AGB (g biomass m−2) was calculated from an annual point intercept survey14. A minimum of 300 measurement points were collected at each site along transect lines (IT, SP, HU, NL) or in 0.5 m × 0.5 m square subplots (DK sites, UK). Vegetation plots outside the experimental areas were surveyed and then harvested, and dry weight biomass was used for biomass estimates using point intercept data.

Litterfall (g biomass m−2 yr−1) was measured using litter collectors. Dependent on the site, 5–30 litter pots (1.5–4.4 cm diameter) were placed randomly beneath the canopy in each plot. At the DK sites, grass litter was estimated based on pin-point measurements. Litter was collected monthly or every 2 or 6 months (site dependent), dried to constant weight at 60 °C and weighed. Where AGB was present for a site but litterfall was not measured separately, average litterfall of all measurements was used instead.

Aboveground net primary production (aNPP, g biomass m−2 yr−1) is a combination of newly developed photosynthetically active leaves and the (woody) growth increment. aNPP was calculated based on the annual AGB increment and litterfall (IT, SP, DK sites, NL) where the AGB increment is the difference in AGB between following years. If the AGB increment was positive, aNPP was the sum of the increment plus the litterfall of the current year. If the AGB increment was negative then:

where year was the year of interest and year-1 was the measure of the previous year. If litterfall data was not available for a particular year of AGB measurement, the average litterfall of the site was used instead. aNPP was calculated differently in HU and UK due to the site-specific character of aNPP. In HU, aNPP was similar to the litterfall of the same year as plants were deciduous and shed their leaves before winter. In the UK, aNPP was similar to the litterfall of the previous year as it was the best predictor for aNPP at the site due to the perennial character of the dominant plant Calluna vulgaris. AGB (g biomass m−2) and aNPP (g biomass m−2 yr−1) were converted to g C by multiplying by 0.5 (the rough percentage of C content in plant material being 50%).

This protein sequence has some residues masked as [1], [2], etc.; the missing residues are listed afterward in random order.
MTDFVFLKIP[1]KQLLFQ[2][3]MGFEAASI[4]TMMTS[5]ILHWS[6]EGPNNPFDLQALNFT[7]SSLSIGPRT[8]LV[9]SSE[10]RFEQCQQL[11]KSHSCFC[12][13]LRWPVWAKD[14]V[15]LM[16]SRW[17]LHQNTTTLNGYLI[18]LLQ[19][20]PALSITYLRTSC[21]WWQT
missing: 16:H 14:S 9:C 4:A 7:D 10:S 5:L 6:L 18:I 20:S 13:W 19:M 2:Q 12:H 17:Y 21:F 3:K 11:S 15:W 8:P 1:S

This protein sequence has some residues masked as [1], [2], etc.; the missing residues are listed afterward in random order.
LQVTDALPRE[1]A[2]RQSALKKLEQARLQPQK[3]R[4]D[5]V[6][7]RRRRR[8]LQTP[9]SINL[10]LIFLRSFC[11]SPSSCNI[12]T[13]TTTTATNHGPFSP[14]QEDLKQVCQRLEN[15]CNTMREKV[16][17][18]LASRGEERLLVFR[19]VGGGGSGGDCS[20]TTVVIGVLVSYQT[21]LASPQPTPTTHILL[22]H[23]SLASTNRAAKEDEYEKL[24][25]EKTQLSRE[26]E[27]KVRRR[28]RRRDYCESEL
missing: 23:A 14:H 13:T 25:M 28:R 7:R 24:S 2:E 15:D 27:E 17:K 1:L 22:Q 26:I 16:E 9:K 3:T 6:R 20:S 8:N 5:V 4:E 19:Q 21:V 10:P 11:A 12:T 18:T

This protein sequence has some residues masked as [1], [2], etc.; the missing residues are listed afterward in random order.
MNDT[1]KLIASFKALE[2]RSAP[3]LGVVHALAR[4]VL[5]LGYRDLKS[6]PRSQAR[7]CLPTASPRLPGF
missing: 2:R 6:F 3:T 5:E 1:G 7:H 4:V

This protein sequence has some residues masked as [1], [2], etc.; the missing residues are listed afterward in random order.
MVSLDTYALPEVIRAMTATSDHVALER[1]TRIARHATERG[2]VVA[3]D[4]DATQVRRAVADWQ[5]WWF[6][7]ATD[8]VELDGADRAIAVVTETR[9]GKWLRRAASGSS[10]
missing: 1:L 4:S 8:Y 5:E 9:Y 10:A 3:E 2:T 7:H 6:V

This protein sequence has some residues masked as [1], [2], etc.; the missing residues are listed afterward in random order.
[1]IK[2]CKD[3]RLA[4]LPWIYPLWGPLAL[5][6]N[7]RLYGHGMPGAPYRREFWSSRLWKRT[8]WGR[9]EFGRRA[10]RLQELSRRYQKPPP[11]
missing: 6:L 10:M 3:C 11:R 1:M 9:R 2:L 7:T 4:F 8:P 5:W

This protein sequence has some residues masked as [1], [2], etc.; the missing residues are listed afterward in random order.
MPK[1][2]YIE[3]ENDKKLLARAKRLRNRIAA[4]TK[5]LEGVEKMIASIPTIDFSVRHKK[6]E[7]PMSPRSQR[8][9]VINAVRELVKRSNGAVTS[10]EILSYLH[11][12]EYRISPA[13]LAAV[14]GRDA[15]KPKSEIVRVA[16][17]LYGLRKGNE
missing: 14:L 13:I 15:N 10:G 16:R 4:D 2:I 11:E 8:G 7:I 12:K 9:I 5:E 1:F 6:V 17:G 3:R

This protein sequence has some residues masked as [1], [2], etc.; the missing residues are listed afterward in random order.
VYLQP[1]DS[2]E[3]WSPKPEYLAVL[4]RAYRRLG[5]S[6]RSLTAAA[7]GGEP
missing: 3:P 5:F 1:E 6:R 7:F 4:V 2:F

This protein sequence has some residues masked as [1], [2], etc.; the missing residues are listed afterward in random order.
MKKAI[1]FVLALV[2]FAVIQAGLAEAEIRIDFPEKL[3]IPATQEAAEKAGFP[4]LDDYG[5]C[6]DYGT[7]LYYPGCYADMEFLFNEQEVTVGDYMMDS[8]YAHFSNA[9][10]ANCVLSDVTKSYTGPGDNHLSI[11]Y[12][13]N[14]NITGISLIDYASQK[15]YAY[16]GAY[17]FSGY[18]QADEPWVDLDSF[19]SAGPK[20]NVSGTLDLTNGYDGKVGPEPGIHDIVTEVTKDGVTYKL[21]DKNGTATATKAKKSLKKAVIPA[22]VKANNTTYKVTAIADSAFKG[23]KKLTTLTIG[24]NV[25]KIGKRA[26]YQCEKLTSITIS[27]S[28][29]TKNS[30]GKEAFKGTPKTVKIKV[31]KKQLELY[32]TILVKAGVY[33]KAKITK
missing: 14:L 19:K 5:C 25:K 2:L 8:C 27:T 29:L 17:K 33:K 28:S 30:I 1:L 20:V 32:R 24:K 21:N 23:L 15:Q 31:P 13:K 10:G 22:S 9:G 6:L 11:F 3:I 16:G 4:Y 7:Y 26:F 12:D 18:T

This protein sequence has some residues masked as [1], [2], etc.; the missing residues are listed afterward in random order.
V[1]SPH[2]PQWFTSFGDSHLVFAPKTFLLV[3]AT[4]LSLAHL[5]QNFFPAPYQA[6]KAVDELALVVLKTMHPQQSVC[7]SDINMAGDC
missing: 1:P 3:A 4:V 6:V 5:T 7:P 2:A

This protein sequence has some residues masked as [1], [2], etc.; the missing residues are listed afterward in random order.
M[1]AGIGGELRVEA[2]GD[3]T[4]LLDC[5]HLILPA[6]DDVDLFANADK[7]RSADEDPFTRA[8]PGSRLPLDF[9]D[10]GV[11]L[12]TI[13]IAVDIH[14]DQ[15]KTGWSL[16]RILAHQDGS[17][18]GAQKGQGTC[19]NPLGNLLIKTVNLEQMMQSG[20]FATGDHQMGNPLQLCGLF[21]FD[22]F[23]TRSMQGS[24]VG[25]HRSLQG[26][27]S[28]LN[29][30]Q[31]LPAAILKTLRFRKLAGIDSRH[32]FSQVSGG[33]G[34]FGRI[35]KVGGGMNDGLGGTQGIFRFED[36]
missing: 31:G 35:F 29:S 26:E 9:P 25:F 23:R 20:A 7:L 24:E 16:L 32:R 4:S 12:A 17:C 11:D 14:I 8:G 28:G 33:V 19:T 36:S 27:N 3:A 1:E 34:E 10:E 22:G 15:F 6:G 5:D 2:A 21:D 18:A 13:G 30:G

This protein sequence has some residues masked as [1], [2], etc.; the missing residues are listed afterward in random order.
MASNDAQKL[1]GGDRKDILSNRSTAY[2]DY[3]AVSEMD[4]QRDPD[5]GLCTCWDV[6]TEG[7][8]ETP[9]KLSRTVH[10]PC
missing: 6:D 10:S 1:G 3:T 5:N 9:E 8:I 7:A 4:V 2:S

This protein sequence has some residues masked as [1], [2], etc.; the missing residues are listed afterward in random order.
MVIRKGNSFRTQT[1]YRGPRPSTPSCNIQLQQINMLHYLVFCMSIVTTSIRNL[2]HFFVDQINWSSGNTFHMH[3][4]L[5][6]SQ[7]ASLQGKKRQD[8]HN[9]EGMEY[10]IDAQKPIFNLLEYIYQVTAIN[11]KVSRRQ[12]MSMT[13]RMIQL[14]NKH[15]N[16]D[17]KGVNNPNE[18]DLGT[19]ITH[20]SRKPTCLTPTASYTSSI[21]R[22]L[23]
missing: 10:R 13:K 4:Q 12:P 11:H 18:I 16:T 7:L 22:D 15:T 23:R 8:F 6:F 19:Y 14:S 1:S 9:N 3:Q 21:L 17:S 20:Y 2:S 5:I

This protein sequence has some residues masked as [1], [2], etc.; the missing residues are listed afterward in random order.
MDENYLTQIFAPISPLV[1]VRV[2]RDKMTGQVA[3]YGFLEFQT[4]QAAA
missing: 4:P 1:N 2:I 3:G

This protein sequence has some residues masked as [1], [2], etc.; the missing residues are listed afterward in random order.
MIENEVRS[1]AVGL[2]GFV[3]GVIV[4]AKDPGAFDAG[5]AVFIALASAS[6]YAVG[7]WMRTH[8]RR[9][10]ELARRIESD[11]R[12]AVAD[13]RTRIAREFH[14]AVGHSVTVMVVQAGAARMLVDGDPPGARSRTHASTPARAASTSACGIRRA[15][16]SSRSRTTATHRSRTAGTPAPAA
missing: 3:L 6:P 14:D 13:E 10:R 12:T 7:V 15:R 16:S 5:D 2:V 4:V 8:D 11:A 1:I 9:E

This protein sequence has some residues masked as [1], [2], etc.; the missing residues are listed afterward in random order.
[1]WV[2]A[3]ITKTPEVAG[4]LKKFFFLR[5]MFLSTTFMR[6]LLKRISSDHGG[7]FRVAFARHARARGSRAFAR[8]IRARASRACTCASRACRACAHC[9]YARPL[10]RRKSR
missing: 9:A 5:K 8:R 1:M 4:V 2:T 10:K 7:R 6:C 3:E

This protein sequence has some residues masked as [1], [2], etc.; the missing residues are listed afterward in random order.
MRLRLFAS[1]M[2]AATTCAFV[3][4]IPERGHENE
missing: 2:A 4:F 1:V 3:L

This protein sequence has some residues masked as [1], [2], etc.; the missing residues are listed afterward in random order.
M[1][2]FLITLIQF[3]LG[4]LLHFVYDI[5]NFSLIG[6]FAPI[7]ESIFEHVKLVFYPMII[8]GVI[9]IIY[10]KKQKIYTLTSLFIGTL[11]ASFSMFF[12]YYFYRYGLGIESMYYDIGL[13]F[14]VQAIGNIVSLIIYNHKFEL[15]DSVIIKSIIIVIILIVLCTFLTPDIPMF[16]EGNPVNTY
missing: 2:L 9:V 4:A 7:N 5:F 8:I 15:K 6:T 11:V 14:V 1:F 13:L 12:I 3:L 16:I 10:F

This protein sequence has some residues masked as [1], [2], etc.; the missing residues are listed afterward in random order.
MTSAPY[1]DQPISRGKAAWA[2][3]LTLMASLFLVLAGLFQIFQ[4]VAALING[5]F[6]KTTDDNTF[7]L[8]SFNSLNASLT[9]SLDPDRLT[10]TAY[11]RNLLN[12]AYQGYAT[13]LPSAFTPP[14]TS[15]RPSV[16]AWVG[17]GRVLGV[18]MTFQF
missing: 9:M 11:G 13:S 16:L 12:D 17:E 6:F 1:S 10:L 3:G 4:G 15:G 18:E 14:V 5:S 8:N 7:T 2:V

Rs was measured in three permanent soil collars (10 cm diameter) placed in each plot. All aboveground vegetation was removed from the inside of these collars. Rs was measured biweekly (DK-B) or monthly throughout the year (UK, NL, HU, IT, DK-M) or estimated based on campaign measurements (SP). Rs was up-scaled to annual Rs9,24,25,26.

Statistical analyses were performed in R27 version 3.0.3. The overall effect of drought and warming on the % change of aNPP and Rs C was tested using students t-test given mu = zero for the control treatment. Temporal site-specific effects of drought and warming on aNPP and Rs over time were characterized using the non-parametric Mann-Kendall test using the R-package “wq” (Supplementary Table S2, Supplementary Figs S4–S10). Effects of drought and warming on mean AGB, aNPP and Rs over the experimental period (Supplementary Table S1, Supplementary Figs S4–S10) were tested using an analysis of variance (ANOVA, all data showed equal variances). Tukey’s HSD test was applied to identify treatment effects. A significance level of 95% was applied where p-values below 0.05 show a significant treatment effect on AGB, aNPP or Rs (Supplementary Table S1). The % change of aNPP and Rs induced by the experimentally manipulations was calculated as difference between the treatment and the control treatments. Linear regression was performed to investigate changes in aNPP and Rs across the Gaussen index of aridity.